Years ago, colleges in the Midwest and South favored the ACT, while schools on both coasts preferred the SAT. Now, every college will accept either test, and more students take the ACT. While both are used for the same purpose, to help predict the likelihood of a student’s success in college, they are very different tests. Here's why:
Although no one enjoys taking standardized tests, there are a number of good reasons for 10th and 11th grade students to experience the PSAT or PLAN exams before taking college admissions tests. The reports generated by the PSAT or PLAN give you feedback on your strengths and weaknesses in those skills necessary for college study. By taking these practice tests well in advance of the SAT or ACT, you will be able to focus your preparation on those areas that will most benefit from additional study or practice.
Peter Thiel, the co-founder of Pay-Pal and a graduate of Stanford University, is paying 24 entrepreneurial college-age students $100,000 NOT to attend college for two years. Instead, the students will spend their time and energy developing business ideas while participating in a mentorship program in Silicon Valley. This program is the outgrowth of his idea that the high cost of college education is not justified in today’s world. But is he right? Does the money invested in a college education pay off?
How will you benefit from attending our college? What will you contribute to our college? Although you may not see these questions on college applications, if you answer them in your applications, you will be setting yourself apart from other applicants and making a persuasive case for your admission.
According to the Federal Advisory Committee on Student Financial Assistance “it is essential that students and parents focus on net price, which is the dollar amount that must be paid after subtracting financial assistance from cost of attendance. Throughout the decision making process — from considering whether college is a financial possibility, to choosing which college to attend, to assessing whether to continue once enrolled — net price, rather than list price, is of singular importance.” But comparing net prices used to be impossible until students had completed the college application process and had received their student aid awards.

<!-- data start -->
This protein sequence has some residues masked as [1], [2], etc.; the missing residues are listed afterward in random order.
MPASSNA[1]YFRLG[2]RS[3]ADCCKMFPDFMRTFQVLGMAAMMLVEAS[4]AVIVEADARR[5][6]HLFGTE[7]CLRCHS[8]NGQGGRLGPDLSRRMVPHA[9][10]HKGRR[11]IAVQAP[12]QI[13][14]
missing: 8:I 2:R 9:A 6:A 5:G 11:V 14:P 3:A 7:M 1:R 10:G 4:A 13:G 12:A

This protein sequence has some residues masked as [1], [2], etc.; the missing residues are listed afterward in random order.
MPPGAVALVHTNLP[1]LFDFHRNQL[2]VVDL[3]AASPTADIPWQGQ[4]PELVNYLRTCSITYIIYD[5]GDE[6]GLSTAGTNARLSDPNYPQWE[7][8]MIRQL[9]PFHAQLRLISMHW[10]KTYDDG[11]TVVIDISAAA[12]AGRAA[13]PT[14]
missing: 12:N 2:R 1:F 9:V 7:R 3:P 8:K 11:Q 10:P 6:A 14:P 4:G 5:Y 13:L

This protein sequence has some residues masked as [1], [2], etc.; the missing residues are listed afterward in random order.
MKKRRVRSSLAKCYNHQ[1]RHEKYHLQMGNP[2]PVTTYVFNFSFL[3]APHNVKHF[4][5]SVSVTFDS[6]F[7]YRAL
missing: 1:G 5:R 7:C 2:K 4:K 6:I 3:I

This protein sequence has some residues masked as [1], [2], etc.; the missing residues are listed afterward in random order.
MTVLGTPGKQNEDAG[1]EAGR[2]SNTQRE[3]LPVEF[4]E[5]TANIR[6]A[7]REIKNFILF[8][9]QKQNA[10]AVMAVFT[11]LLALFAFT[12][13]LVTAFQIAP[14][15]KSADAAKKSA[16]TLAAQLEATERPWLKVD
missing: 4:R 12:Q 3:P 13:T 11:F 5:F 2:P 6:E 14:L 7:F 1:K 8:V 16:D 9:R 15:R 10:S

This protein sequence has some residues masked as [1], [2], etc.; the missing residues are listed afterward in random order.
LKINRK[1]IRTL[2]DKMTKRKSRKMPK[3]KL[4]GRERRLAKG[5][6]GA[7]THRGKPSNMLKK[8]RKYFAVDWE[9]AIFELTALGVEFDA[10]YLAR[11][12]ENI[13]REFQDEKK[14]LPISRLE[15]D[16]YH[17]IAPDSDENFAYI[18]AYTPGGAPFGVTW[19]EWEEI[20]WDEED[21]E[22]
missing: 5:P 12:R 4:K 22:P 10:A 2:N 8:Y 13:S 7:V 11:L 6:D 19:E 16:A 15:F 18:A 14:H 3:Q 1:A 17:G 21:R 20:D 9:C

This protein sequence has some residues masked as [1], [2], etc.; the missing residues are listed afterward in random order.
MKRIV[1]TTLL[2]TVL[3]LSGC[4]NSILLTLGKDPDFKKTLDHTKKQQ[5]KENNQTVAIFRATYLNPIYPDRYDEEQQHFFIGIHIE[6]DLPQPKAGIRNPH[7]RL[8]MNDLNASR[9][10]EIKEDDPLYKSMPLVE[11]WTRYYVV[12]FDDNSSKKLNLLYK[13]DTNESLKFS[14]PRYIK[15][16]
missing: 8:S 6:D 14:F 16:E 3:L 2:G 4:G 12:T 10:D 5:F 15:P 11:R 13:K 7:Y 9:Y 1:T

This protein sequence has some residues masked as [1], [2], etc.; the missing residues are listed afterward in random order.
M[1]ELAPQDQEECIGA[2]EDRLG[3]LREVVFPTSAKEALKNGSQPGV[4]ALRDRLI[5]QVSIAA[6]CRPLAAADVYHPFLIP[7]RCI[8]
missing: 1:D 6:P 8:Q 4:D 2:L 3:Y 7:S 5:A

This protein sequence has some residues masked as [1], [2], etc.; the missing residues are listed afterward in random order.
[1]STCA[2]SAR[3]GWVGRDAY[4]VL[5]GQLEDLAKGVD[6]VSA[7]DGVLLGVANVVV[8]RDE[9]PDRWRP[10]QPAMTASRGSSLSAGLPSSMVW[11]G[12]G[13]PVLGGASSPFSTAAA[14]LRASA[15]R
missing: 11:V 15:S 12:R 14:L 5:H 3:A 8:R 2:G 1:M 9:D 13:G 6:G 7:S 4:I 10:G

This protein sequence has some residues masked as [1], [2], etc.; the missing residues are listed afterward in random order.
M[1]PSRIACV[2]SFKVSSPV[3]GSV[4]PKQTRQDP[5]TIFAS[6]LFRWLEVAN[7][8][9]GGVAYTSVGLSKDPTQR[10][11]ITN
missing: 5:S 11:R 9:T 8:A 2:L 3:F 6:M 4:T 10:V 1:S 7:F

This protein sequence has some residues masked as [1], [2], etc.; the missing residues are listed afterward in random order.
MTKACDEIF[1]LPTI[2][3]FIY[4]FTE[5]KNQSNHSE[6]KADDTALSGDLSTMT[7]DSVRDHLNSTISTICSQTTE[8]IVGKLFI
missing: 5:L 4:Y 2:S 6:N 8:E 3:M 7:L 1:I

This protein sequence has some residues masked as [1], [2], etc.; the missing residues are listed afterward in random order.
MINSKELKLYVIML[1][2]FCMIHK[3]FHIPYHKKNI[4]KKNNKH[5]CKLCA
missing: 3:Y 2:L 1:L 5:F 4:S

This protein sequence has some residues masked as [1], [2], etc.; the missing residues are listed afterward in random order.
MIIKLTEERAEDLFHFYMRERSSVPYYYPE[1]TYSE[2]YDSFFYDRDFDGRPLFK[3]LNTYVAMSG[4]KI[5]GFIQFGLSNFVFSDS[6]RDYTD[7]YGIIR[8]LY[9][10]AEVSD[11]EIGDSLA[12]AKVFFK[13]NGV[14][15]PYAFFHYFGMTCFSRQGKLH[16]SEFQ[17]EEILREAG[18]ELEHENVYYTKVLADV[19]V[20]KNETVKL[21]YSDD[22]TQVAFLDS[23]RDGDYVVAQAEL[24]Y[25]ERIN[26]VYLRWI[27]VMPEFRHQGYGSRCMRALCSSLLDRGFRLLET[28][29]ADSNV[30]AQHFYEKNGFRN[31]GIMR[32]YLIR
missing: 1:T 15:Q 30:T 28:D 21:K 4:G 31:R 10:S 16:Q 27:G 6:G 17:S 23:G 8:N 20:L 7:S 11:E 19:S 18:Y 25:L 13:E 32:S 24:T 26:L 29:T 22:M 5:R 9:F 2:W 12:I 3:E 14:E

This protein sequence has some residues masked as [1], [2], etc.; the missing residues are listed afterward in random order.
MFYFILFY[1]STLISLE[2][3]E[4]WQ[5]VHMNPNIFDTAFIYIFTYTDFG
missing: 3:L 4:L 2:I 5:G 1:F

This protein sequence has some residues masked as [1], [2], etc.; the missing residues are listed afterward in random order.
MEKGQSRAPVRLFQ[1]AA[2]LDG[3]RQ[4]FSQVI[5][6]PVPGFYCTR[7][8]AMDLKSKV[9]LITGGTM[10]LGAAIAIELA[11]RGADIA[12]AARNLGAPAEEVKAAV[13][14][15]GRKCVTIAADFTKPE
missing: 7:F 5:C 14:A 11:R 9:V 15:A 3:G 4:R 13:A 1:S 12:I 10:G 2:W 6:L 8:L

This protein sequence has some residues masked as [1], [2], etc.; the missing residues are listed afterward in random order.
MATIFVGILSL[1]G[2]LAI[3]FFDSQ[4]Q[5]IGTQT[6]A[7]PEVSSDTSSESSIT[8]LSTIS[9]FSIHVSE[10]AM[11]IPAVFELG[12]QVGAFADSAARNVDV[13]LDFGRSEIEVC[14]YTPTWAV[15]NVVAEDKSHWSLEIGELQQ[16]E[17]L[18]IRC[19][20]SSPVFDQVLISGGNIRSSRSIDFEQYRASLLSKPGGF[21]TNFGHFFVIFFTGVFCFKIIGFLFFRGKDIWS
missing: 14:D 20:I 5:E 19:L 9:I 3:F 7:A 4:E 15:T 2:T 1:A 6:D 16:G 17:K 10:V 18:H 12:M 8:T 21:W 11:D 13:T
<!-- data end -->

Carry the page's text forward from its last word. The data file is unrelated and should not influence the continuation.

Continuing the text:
Now that you’ve brainstormed the perfect topic, you’re finally ready to cozy up with your computer and write the best college essay you can muster. The following tips will help your essay appear polished and professional throughout the writing process.
Once you’ve chosen what type of application to complete, filled out the forms, and gathered all the paperwork, you’re now faced with the problem of figuring out how you’re going to submit your application! With choices like ‘Rolling,’ ‘Regular,’ ‘Early Action,’ and ‘Early Decision,’ it’s important to know the differences between them. Now that you’ve chosen the schools, this can help you choose how to apply for them. There is no ‘right’ way to apply, and your individual circumstances should always be taken into consideration when looking at the options.
Now that you’ve written your college essay, it’s time to put it in your college application and gather the rest of your information together. However, the type of college application you submit can vary from college to college: paper or online? Common or Universal? And what’s this about a supplement? The following is a brief overview of the different types of applications you can expect to find.
Finalize Your List
Whether you’ve known since the second grade that you’re going to apply to Bucknell, or still can’t tell the difference between one business program and another, the time has come to finalize the list of schools you’re going to apply to in the fall. The deadlines for applications creep up on you faster than you think, and scrambling at the last minute to find out details about a particular school’s admissions process or scholarships is something nobody should have to do. So solidify the list you’ve started to a range of reach, target and safety schools, and stick to it.